WASHINGTON |(Reuters) - A federal appeals court ruled on Tuesday that the U.S. government had properly classified top secret more than 50 images of al Qaeda leader Osama bin Laden taken after his death, and that the government did not need to release them.
The unanimous ruling by three judges on the U.S. Court of Appeals for the District of Columbia Circuit rejected a request for the images by a conservative nonprofit watchdog group.
Judicial Watch sued for photographs and video from the May 2011 raid in which U.S. special forces killed bin Laden in Abbottabad, Pakistan, after more than a decade of searching.
The organization's lawsuit relied on the Freedom of Information Act, a 1966 law that guarantees public access to some government documents.
In an unsigned opinion, the appeals court accepted an assertion from President Barack Obama's administration that the images are so potent that releasing them could cause riots that would put Americans abroad at risk.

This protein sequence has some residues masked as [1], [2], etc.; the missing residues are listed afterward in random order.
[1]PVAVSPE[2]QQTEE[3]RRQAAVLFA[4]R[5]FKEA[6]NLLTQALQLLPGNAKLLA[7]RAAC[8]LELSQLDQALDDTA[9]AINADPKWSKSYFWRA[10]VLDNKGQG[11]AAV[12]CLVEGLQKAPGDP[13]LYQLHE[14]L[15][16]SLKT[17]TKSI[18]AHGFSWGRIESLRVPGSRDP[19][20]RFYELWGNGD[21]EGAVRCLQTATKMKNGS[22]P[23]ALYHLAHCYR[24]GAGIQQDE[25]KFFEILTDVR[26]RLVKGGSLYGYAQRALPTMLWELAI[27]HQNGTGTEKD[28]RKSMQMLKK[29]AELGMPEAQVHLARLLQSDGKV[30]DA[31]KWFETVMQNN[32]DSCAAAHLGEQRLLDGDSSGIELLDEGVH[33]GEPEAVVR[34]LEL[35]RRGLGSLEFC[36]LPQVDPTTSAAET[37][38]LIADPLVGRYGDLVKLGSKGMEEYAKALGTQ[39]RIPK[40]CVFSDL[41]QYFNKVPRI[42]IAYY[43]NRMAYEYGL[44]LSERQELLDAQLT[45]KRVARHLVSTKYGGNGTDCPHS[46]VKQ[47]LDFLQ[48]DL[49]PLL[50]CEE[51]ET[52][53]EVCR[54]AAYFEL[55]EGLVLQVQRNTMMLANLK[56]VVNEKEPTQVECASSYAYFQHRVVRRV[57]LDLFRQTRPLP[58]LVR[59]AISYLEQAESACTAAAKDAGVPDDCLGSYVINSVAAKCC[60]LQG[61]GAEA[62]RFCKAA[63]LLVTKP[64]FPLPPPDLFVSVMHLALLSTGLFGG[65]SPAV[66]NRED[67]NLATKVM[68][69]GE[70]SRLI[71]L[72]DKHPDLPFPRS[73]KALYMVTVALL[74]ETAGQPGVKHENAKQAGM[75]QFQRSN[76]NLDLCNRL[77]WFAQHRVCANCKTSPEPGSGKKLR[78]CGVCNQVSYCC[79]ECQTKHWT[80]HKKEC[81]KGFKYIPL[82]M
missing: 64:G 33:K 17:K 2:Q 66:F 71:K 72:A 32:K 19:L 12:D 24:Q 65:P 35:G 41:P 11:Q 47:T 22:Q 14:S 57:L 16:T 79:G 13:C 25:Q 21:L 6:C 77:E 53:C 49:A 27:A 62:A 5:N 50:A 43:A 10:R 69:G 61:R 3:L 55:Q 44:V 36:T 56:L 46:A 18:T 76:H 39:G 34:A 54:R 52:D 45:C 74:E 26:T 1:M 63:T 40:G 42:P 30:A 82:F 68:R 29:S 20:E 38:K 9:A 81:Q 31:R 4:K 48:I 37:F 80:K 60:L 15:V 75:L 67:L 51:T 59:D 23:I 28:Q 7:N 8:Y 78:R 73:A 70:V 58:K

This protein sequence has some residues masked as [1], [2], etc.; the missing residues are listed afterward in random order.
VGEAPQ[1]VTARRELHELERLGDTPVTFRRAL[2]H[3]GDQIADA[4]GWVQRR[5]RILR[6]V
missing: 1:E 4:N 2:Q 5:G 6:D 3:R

"It is undisputed that the government is withholding the images not to shield wrongdoing or avoid embarrassment, but rather to prevent the killing of Americans and violence against American interests," the opinion said.
The court ruled that the risk of violence justifies the decision to classify the images top secret, and that the CIA may withhold the images under an exception to the Freedom of Information Act for documents that are classified.